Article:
3. AdAgencyChick*

    I think this has to be coupled with honesty with employees about when personal growth means salary growth, and when it doesn’t (and that applies to people who DO want to be managers, too).

    Let’s say I have an awesome teapot handle maker who absolutely does not want to manage people. Maybe I can help her grow and maintain her interest by having her transfer her skills to spout making. Or maybe she just wants to keep being the best teapot handle maker ever, and learning more and more nuances until she’s the subject matter expert, as Alison mentions. Thing is, if her expertise doesn’t add much to the bottom line, and I as her manager could get all the work I needed done by a less-experienced handle maker, I’m not going to want to pay her substantially more than I would pay the less-experienced person.

    Having just read “Lean In,” one of the things that stuck with me most was “it’s a jungle gym, not a ladder” — sometimes you are going to want to climb sideways and even down in salary and title in order to grow. Based on my experience with direct reports, not everyone understands that — and so they end up deciding to go for management positions they may not even really want.

    1. Bwmn*

      While I see the bottom line argument, from my industry (fundraising) – what I’ve seen happen to various fundraising experts (who have no management aspirations) is that they end up becoming consultants that balances out the rate they charge for their expertise without managing.

      While this trajectory makes sense for some individuals and particularly those working for really small, local organizations – it’s a model that’s held over even in large fundraising departments. Managing a fundraising team as opposed to assigning overflow tasks are very different skills. And in the worst case scenarios I’ve known of more than one fundraiser who ended up becoming the Executive Director of an organization only to “resign” and then take on a consulting fundraising position.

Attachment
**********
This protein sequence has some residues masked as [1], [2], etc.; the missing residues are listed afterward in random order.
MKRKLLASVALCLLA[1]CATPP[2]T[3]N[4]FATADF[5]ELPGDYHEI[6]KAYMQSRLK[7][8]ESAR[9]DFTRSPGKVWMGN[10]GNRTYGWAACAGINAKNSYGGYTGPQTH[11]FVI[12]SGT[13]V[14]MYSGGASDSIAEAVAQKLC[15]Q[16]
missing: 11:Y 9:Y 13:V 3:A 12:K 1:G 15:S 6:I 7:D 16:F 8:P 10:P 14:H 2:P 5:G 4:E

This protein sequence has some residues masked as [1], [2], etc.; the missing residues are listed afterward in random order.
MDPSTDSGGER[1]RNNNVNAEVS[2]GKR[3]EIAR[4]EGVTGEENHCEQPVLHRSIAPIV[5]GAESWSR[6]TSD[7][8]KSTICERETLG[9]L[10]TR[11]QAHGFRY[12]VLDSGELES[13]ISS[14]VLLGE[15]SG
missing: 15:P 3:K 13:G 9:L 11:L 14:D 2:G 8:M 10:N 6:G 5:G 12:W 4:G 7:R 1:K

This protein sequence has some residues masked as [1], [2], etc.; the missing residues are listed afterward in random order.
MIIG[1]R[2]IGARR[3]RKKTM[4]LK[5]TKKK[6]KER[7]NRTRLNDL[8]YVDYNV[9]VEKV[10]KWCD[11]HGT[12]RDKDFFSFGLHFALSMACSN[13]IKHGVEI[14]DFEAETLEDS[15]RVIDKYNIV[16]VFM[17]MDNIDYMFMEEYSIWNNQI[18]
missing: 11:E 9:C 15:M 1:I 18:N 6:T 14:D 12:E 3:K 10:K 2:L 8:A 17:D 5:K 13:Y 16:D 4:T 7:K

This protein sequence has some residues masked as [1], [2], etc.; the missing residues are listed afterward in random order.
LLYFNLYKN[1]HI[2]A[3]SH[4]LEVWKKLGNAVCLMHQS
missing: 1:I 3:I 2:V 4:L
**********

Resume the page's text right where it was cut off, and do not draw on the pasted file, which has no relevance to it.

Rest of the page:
1. Bwmn*

        ETA – a consulting fundraising position with the exactly nonprofit that they resigned from.

      2. writer/editor/fundraiser*

        This is my goal! (to become a consultant, that is, not to become an ED then quit–ugh!) I don’t want to manage people–not that I’m unfriendly or antisocial, I just don’t have any interest in it and I don’t think I’m very good at it. I like working with peers, I like learning from experts and then developing my own knowledge, and using my writing skills to translate tough expert content into language everyone can understand. I also am mightily sick of working in an office 9-5 and think I’m more productive setting my own schedule. But can’t figure out how to make the leap to consulting right away & actually guarantee I’ll make an income/have clients–seems to me I need to leave my current job, get a new full-time job, then use my contacts from old job to get me consulting work. I was a freelancer for a while before current job, but my spouse made more money then and we didn’t have kids, so I didn’t hustle that hard for work and as a result, didn’t get much. I also was doing less lucrative work copy-editing type work then–now I have grant writing & other fundraising skills under my belt, but again, just don’t know how to get clients while I’m working full time currently.

        1. Bwmn*

          I’m sure this varies from one nonprofit community to another, but how I often saw it happen was that one organization would change their fundraiser from full time to part-time (due to the person’s hourly wage being negotiated higher/ in transition of mentoring a replacement/ post maternity leave switch, etc.), or specifically take a part time position that would also allow them to consult on the side. Then if the consulting went well, a switch to full time consulting would happen or the part time gig would eventually negotiate their hourly wage even higher to still keep them partially on the books and that would in turn raise their consulting fees.

          The other way I’ve known fundraisers to become consultants is that they end up in roles with lots of management where they’ve struggled, gotten fired, and then become consultants. So….some stories are more deliberate, some less so. But in general, I don’t know lots of organizations that like to rely on fundraising consultants long term – so most true fundraising consultants I’m familiar with either end up as quasi part-time employees with a fairly set number of organizations or build in an “organizational planning/handing off/hiring development staff” concept.

    2. aebhel*